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Jindal Steel & Power Offers ₹54 Per Metric Tonne In Royalty For Paradip Port Deal

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MUMBAI : Jindal Steel & Power Ltd (JSPL), a Mumbai-listed company, won a royalty price offer of 54 per metric tonne (mt) for a 25-million-tonne (mt) capacity, deep draught, dry bulk cargo terminal at the port’s Western Dock for a total investment of 2,392.13 crore.

While inviting price bids, the Paradip Port Authority, India’s second largest State-owned port by volume handled, established a minimum royalty (reserve royalty) of 46 per metric tonne. The bidder who quotes the highest royalty per metric tonne above the reserve royalty will be awarded the tender. The successful bidder will be able to set market-driven rates at his or her discretion.

The royalty paid to the port authorities on each metric tonne of cargo handled at the terminal will increase year after year depending on the Wholesale Price Index (WPI).

Essar Ports quoted ₹51 per metric tonne as royalty while Navayuga Engineering Company placed a price bid of ₹49.2 per metric tonne, an officials said.

“The highest royalty per metric tonne quoted by JSPL is a reasonably good price,” said a port industry official. “The port authority will not make any investment in the project but will offer land to the private operator. Besides, it will collect port dues and pilotage charges from ships calling at the terminal,” he said.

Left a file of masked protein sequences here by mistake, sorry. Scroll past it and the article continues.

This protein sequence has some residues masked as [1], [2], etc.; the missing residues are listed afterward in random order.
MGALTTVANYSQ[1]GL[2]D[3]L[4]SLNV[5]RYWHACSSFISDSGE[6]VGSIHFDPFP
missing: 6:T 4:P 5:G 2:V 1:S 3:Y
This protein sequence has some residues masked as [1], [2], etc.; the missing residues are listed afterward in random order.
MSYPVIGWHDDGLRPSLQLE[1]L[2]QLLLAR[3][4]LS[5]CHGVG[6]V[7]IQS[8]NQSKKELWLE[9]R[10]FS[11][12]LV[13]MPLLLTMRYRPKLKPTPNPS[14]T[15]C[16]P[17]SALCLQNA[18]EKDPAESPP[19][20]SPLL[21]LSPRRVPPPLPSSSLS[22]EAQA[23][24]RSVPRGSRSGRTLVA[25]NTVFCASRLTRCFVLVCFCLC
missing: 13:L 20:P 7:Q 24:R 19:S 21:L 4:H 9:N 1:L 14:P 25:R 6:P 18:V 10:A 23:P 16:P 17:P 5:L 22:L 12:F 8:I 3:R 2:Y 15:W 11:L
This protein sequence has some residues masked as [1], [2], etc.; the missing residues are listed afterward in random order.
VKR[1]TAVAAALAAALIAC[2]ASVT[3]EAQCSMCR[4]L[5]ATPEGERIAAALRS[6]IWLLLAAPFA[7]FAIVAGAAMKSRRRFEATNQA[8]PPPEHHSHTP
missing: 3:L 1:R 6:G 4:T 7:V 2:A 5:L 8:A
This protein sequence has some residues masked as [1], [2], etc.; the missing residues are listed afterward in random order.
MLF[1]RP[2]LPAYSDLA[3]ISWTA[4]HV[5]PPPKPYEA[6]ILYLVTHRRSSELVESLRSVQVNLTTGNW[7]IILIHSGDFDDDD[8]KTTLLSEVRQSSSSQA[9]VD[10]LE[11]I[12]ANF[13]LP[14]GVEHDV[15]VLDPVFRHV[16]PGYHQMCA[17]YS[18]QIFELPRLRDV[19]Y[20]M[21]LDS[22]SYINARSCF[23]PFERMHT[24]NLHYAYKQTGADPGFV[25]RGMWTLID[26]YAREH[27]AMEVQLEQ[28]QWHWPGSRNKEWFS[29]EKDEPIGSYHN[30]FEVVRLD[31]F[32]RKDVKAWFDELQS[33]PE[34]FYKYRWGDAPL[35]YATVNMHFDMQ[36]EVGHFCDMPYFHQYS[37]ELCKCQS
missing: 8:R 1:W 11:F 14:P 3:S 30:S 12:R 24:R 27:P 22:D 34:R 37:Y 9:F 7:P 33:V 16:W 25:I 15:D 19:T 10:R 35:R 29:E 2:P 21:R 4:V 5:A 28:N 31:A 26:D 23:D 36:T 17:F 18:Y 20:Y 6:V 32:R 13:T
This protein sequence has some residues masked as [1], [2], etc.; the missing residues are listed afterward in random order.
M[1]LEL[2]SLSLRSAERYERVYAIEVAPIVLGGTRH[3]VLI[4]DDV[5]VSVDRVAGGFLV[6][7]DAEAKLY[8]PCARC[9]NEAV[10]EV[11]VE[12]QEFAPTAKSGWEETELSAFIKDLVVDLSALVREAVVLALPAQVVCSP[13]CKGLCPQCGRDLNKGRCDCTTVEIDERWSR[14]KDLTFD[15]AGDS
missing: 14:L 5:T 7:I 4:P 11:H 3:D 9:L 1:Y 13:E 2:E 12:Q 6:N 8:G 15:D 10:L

The private operator will levy berth hire and cargo handling charges from users of the facility.

The terminal will be built in two phases of 12.5 mt capacity each. The construction period for Phase 1 will be 36 months from the date of the award of the concession. The construction work for Phase 2 will begin from the date Phase 1 starts commercial operation and must be completed within 24 months. The project will use the new model concession agreement that was finalised by the Ministry of Ports, Shipping and Waterways in November last year. The private operator will have to handle a minimum guaranteed cargo (MGC) of 8.75 mt and 17.5 mt a year for Phase 1 and Phase 2 of the project, respectively. It will have to pay the contractually mandated royalty amount for the MGC along with damages if it fails to achieve the MGC in a year.

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